Stuck in a Literary Sexual Rut

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Oh the problems one encounters when writing sensual romance novels.  As explained in my earlier blog post, Sweet, Sensual or Erotic Romance? Why I Write Sensual, there is a distinct difference between sensual romance and erotica. In sensual romance the sex scenes are written to help enhance the plot as the characters consummate their relationship. The emphasis is on what the people are feeling, while in erotica the emphasis is the sex act itself. The characters’ feelings and emotions are of lesser importance. Most of the storyline in erotic literature focuses around having sex, where a sensual romance may only include a few sex scenes.

That said, as I’m working on my third novel, The Journey, I found myself in a bit of a rut when writing my sex scenes. Let’s face it. There are only two kinds of equipment out there, and that equipment only works certain ways. I was starting to worry that my sex scenes might be becoming redundant.

I decided to do a little research, so the other day I downloaded a copy of an anthology by Anais Nin called, Little Birds. Ms. Nin is perhaps the “literary madam,” of erotic literature. I thought I might learn something new about writing erotic scenes from her. What I found, at least in my opinion, were stories that were a little cold. The characters were one-dimensional and lacked passion. Afterwards I looked at my own writing, and I think there’s something to be said for writing about what the characters are feeling, emotionally as well as physically. As for the redundancy–I suppose it is what it is. Even Ms. Nin’s stories were a bit redundant, yet decades later readers still enjoy them. I guess there are some things in life that people probably aren’t going to get tired of. Like having sex. And eating chocolate cake..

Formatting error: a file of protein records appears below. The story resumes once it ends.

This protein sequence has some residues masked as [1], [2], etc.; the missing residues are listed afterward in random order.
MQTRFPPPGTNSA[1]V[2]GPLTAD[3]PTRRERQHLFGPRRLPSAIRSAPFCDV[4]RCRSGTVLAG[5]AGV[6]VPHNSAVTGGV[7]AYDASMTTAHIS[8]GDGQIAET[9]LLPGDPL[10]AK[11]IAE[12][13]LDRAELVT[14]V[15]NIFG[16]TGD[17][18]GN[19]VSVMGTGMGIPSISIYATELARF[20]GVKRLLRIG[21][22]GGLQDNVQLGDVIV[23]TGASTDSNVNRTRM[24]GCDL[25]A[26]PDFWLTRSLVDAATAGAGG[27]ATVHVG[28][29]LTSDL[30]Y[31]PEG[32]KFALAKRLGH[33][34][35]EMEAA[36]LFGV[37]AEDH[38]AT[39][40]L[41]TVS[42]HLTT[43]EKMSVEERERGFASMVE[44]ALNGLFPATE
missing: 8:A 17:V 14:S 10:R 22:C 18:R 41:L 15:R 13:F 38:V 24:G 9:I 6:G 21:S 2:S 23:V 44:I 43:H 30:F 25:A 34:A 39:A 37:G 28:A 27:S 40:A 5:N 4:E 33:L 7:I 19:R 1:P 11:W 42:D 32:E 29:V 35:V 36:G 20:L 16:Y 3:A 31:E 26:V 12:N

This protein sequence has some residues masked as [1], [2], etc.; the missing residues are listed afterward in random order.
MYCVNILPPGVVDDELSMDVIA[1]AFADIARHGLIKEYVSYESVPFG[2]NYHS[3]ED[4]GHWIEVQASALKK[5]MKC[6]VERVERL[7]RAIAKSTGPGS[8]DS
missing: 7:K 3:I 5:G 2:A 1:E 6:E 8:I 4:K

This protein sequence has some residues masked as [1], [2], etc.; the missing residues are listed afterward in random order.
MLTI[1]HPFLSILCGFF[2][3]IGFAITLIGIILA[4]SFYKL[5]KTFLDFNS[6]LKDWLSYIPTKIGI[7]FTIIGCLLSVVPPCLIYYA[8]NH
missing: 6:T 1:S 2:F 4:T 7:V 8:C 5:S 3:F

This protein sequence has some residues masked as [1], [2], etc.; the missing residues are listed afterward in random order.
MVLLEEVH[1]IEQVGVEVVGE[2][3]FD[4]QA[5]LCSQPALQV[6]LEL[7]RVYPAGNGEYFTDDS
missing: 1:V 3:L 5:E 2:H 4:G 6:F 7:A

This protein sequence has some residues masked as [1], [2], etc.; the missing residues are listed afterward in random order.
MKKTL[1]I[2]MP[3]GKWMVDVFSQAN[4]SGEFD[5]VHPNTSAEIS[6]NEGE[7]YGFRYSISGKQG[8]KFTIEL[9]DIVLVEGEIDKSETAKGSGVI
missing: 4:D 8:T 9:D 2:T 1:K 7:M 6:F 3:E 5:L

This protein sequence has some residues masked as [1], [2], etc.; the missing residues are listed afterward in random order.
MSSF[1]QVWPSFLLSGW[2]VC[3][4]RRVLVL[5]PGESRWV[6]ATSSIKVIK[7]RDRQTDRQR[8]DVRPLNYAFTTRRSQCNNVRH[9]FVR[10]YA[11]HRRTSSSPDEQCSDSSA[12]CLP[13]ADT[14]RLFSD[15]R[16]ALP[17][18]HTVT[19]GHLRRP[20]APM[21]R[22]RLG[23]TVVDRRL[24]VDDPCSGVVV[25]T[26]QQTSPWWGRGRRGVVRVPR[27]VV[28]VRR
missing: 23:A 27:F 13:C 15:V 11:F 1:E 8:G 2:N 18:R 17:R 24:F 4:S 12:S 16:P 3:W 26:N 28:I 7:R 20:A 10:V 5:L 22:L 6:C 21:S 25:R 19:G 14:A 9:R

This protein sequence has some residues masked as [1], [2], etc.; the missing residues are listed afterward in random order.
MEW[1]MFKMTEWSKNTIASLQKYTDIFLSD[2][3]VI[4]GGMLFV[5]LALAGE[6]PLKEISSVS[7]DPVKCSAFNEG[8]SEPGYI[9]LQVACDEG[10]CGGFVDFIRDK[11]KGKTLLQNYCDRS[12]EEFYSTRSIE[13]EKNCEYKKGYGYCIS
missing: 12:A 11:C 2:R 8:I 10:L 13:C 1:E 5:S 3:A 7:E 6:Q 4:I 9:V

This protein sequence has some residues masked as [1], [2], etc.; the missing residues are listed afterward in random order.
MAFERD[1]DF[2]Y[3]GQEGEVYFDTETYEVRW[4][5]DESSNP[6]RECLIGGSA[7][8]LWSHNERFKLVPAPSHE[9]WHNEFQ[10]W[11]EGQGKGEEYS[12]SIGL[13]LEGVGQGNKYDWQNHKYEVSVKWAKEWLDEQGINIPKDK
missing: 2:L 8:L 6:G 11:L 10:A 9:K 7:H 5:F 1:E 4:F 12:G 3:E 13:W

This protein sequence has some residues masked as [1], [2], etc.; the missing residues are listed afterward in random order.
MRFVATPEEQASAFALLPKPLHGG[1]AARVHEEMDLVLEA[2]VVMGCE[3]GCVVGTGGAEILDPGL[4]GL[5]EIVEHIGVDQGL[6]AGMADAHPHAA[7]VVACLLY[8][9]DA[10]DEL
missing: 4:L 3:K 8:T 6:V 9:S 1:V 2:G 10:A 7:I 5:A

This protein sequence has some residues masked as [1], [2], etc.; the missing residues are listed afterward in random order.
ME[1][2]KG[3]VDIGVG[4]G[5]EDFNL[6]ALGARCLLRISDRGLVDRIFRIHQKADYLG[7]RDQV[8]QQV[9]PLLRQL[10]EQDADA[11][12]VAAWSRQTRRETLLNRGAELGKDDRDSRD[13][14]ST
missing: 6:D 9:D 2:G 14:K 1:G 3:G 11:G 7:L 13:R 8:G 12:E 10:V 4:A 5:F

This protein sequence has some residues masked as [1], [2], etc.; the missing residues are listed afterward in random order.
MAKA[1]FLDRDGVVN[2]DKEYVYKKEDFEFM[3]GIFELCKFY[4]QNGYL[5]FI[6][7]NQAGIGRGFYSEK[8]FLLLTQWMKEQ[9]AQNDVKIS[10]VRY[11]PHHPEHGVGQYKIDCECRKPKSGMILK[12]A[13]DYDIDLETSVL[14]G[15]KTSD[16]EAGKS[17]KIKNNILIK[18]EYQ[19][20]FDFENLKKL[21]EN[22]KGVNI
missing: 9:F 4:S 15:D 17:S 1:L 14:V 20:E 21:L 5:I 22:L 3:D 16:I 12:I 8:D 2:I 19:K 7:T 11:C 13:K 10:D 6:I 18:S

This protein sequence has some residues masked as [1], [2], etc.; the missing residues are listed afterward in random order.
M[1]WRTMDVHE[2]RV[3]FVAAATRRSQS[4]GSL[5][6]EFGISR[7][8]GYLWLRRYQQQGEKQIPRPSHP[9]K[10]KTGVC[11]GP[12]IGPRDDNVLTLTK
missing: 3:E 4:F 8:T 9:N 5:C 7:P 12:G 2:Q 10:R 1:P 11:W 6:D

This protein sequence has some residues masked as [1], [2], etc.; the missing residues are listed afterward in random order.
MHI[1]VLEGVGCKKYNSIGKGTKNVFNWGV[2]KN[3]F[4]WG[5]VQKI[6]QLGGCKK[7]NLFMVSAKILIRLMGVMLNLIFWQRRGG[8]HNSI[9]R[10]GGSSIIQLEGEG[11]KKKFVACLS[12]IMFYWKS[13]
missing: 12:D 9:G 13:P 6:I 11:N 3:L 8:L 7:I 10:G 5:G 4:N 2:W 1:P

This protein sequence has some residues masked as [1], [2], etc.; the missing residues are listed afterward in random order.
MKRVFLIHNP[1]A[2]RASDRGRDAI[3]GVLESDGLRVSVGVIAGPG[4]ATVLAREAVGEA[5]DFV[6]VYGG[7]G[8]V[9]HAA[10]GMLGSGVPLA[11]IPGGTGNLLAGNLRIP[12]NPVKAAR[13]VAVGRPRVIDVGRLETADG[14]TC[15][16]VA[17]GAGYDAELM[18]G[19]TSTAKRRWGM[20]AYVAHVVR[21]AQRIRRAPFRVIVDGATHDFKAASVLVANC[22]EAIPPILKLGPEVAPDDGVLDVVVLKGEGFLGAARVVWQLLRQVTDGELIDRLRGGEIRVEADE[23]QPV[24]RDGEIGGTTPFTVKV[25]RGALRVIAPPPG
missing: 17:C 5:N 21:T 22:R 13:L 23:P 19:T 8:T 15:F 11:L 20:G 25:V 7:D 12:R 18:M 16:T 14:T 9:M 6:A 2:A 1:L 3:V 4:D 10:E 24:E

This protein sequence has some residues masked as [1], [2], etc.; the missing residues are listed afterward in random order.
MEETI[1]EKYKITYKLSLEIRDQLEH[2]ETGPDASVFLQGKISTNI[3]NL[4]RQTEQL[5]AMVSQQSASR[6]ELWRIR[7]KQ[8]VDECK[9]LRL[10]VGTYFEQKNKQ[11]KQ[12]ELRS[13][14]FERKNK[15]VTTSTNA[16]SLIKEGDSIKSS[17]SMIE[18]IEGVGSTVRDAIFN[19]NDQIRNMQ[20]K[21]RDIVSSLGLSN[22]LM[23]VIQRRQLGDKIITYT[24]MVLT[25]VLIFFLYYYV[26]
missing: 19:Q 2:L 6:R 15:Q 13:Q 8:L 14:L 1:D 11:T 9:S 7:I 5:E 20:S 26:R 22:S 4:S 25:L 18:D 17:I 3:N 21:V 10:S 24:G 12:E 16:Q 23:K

MM

 

 

 

 

 

 

 

No, I Don’t Do Formula Writing

No SymbolI got the nicest compliment from a woman who told me how much she enjoyed reading The Deception. She compared me to Nora Roberts, which I thought was very kind. Then she told me that unlike Nora Roberts, I don’t use formula writing. I’ll admit I haven’t read that many Nora Roberts books, but she told me that every Nora Roberts novel follows the same pattern, and that her books are very predictable. What she liked about The Deception was that it wasn’t predictable at all. The plot twists kept her attention and kept her turning the pages.

Well, what can I say? I strive to create realistic, three-dimensional characters, and I try to write life-like story lines, (albeit somewhat exaggerated.) As I write I tune into my character’s minds. I try to see what they’re seeing and to feel what they’re feeling. I’m concerned about the conflicts they’re facing, and how they’re going to resolve them. I simply can’t worry about having to have the leading lady met the leading man by page ten, or about having my climax occur twenty pages before the novel ends. That kind of rigidness would destroy my creativity as stifle me a storyteller.

Real life isn’t a formula, at least mine isn’t. In my world Murphy’s Law is alive and well, and I came from a family that knows how to put the fun in dysfunctional. That kind of a background can be a real inspiration for writing a good story, therefore my character’s lives don’t follow a pattern either. Murphy’s Law is alive and well in their world, just like in mine. Life isn’t predictable. Neither are my novels.

MM